The supermarket roof collapse is different from the other failures in that it wasn’t necessarily an error in the construction process that led to failure. Several design errors were highlighted in this article that were key in the failure of the beam that led to 4 bays collapsing. Load calculation errors, added concrete volume on site, incorrect materials used,a random beam cross section reduction, and general non-conservative calculations were some of the many preventable factors throughout the design and construction process that led to the collapse of the roof.

  12. Sierra S
    August 22, 2018 at 8:44 pm #

    San Antonio Parking Garage Collapse and Bailey’s Crossroads:
    In both articles it has become evident that construction sequence and accuracy is crucial to the overall performance of the building. Codes and regulations have continuously been updated to account for mistakes made in the past.
    However, from my understanding, in both cases the structural engineer specified the correct process for construction but in Bailey’s Crossroads the engineer was found negligent but in San Antonio the blame doesn’t point towards the engineer. What is different between how the engineer handled each situation? What is the expected involvement of the structural engineer on site and through construction?

  13. Abby S
    August 22, 2018 at 7:31 pm #

    I found it very interesting to see the contrast between each of these case study failures and whether the design, construction, or both were to blame. I was surprised that the design engineers and architects were found responsible for the Skyline Plaza collapse when they had specified shoring requirements that the contractor did not comply with. To what extent should the designer be expected to visit the job site and caution contractors before the responsibility falls on the contractors to comply with the requirements in the construction documents?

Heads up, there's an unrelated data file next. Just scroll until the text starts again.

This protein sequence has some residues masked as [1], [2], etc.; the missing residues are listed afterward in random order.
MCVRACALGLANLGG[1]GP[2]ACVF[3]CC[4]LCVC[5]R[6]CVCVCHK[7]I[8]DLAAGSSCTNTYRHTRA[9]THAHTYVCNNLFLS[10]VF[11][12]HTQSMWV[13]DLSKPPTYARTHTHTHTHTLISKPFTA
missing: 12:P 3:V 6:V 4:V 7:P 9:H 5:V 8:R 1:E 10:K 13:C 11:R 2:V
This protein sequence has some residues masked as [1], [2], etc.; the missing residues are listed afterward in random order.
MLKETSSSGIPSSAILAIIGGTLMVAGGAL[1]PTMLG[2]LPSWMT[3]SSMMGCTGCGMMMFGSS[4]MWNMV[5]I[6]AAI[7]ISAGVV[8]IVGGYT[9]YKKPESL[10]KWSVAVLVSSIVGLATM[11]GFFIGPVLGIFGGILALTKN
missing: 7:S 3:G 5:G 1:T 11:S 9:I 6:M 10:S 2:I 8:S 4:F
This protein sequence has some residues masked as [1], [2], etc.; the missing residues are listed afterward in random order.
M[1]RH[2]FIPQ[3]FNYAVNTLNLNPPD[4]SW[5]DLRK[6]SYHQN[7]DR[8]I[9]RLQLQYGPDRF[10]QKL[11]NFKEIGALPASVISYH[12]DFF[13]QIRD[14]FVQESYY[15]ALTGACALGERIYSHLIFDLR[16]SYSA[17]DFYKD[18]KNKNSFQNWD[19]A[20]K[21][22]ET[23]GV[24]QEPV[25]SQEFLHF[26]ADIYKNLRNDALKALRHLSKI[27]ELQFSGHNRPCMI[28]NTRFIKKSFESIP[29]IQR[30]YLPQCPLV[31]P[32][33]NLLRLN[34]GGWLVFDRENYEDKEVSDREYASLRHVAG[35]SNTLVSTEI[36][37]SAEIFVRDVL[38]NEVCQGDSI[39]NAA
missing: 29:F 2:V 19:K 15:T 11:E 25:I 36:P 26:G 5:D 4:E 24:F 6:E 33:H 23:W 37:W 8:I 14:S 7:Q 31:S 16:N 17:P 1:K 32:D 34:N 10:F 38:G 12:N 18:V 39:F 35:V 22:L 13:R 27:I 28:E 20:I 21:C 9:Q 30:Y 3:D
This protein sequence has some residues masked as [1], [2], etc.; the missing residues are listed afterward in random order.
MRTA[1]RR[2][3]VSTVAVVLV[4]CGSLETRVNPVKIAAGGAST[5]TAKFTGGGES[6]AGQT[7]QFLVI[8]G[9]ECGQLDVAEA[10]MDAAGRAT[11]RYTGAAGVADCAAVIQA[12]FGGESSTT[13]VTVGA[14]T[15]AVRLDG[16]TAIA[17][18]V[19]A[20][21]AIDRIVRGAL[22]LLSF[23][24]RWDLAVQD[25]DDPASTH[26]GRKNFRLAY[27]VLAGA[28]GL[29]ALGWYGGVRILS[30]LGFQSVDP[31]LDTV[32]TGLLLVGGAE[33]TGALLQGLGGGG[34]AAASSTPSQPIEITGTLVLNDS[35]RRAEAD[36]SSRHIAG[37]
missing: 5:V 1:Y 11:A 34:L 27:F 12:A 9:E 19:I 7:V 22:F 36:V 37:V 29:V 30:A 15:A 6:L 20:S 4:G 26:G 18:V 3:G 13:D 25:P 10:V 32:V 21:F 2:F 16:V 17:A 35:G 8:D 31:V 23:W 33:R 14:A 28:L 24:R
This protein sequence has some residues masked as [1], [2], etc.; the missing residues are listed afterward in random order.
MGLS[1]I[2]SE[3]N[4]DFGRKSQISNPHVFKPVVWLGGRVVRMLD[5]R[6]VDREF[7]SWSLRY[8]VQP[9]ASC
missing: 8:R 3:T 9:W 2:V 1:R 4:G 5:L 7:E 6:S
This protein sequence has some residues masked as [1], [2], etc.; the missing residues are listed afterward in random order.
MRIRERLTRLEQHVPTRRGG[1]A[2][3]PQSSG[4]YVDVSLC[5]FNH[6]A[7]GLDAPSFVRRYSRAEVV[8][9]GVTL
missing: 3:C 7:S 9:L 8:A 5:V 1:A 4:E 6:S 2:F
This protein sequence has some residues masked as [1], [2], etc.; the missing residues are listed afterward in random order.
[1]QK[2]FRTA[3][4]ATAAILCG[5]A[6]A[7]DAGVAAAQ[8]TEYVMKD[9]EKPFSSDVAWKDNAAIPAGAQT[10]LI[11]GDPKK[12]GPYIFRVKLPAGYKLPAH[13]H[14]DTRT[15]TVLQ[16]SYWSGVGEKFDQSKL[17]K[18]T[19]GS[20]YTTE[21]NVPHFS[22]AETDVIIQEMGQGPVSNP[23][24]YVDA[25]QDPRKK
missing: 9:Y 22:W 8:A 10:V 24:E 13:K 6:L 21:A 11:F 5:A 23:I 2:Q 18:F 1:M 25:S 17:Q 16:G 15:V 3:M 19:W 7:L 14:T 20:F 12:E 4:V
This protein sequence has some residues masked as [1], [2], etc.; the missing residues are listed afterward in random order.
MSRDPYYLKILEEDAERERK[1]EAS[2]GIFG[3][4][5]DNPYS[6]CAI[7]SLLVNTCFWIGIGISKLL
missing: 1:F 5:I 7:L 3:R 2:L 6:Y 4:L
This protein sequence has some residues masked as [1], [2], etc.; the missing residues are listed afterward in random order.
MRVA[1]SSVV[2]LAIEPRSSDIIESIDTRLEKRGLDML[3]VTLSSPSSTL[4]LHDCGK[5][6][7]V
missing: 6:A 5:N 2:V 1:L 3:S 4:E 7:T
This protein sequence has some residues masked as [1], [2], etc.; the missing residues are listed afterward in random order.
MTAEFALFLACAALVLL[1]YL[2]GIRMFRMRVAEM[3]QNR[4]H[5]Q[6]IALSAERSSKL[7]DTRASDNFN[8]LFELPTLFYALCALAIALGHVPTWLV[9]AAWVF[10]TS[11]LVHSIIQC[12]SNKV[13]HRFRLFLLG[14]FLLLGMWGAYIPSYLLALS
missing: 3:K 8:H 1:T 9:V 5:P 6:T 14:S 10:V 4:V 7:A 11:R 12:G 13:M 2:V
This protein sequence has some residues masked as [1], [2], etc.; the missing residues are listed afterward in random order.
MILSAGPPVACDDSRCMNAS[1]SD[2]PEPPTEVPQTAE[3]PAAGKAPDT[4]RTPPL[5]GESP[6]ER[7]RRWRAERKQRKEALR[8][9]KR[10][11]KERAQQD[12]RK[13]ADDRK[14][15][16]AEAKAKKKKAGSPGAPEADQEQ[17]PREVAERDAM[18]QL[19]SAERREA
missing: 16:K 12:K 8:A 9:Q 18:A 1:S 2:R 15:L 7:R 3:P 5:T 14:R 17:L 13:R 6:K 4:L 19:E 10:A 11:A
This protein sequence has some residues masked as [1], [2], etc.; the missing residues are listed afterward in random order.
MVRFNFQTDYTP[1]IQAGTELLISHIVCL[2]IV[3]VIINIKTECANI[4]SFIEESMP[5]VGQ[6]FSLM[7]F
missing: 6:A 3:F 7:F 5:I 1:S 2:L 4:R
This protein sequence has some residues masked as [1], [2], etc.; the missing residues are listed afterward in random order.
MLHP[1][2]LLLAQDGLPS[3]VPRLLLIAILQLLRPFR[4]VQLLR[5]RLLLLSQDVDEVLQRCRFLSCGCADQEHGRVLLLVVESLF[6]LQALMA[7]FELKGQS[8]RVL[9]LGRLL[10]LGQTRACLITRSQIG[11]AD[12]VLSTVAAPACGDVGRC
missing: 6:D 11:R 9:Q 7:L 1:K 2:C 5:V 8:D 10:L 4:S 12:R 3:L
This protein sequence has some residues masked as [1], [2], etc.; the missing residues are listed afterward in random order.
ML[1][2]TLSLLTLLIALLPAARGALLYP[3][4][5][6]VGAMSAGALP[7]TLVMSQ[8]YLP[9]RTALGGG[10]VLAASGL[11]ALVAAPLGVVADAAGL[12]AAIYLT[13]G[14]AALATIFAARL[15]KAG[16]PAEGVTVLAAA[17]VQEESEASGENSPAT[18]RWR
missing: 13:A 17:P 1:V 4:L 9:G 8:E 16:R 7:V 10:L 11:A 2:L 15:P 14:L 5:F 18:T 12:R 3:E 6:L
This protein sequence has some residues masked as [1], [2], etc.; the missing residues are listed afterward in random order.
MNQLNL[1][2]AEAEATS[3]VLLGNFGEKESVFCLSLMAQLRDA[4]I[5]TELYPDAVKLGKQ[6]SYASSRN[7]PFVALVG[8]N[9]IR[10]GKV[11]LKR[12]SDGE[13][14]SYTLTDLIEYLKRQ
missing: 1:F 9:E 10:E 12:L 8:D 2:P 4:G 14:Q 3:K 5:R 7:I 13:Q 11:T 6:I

14. Josiah M
    August 22, 2018 at 7:07 pm #

    Hi MKev.

  15. Eric I
    August 22, 2018 at 7:06 pm #

    I think that there are a few things to take away from the supermarket roof collapse. The first being that while we have spent a great deal of time in school analyzing members for flexural and shear capacities, it is vital to consider buckling effects and connection stability as well. We have spent less time on these topics but we must realize that they are of huge concern. Also, the bidding environment created a situation where the quality of design was compromised. This event shows that cheaper does not always mean best. Lastly, it appears that a lot of architectural changes were made that altered the loading. As a design professional, it is important to stay up to date and ensure that previous assumptions/decisions are still valid.

    As for Bailey’s Crossroads, this failure proves that simply writing something in the specs or on the drawings may not always be enough. The shoring/formwork removal plan seems to have been fairly complex for this project and something this vital to the structural integrity of the building is probably worth more than a general note in the specs. Even if there is a great contractor on site, it is best to confirm everyone is on the same page and understands the instructions/sequencing.

    Lastly, the parking garage collapse in San Antonio shows that lack of attention to small details can have catastrophic effects. Improper grouting of the precast columns compromised their structural performance and led to the failure. This is a process error but I think it is an example of how the construction team might not fully understand the structural impacts of a missed detail and therefore may deem it as unnecessary to address. As the designer, it is best to check that your specifications are being followed but the construction team should always be adhering to the directions provided.

  16. Abby S
    August 22, 2018 at 5:28 pm #

    Hi MKev.

  17. Sierra S
    August 22, 2018 at 5:14 pm #

    Hi!

  18. Clayton T
    August 22, 2018 at 5:10 pm #

    Hi MKev!

  19. Steven B
    August 22, 2018 at 4:41 pm #

    Initial post

  20. Jordan O
    August 22, 2018 at 1:48 pm #

    Hi MKev

  21. Smithr
    August 22, 2018 at 1:40 pm #

    From Bailey’s Crossroads – Redundancy is a main point of emphasis for overall design of the Structural Engineer, but in this case it seems like redundancy was not acknowledged for Construction Loads. What are the expectations of Structural Engineers for considering Construction Loading? The structural engineer may figure the building sequencing to go a certain way when the in reality the contractor goes in another.

  22. Jackson H
    August 22, 2018 at 1:20 pm #

    Dummy Post

  23. rgstanza
    August 22, 2018 at 10:41 am #

    Hi MKev!

  24. Jackson H
    August 21, 2018 at 8:45 pm #

    Initial Dummy Post

  25. Eric I
    August 21, 2018 at 4:31 pm #

    Good afternoon, MKev.

  26. Smithr
    August 21, 2018 at 3:45 pm #

    Testing this out

  27. Ryan L
    August 21, 2018 at 11:43 am #

    Initial Post from Ryan Livingston

Leave a Reply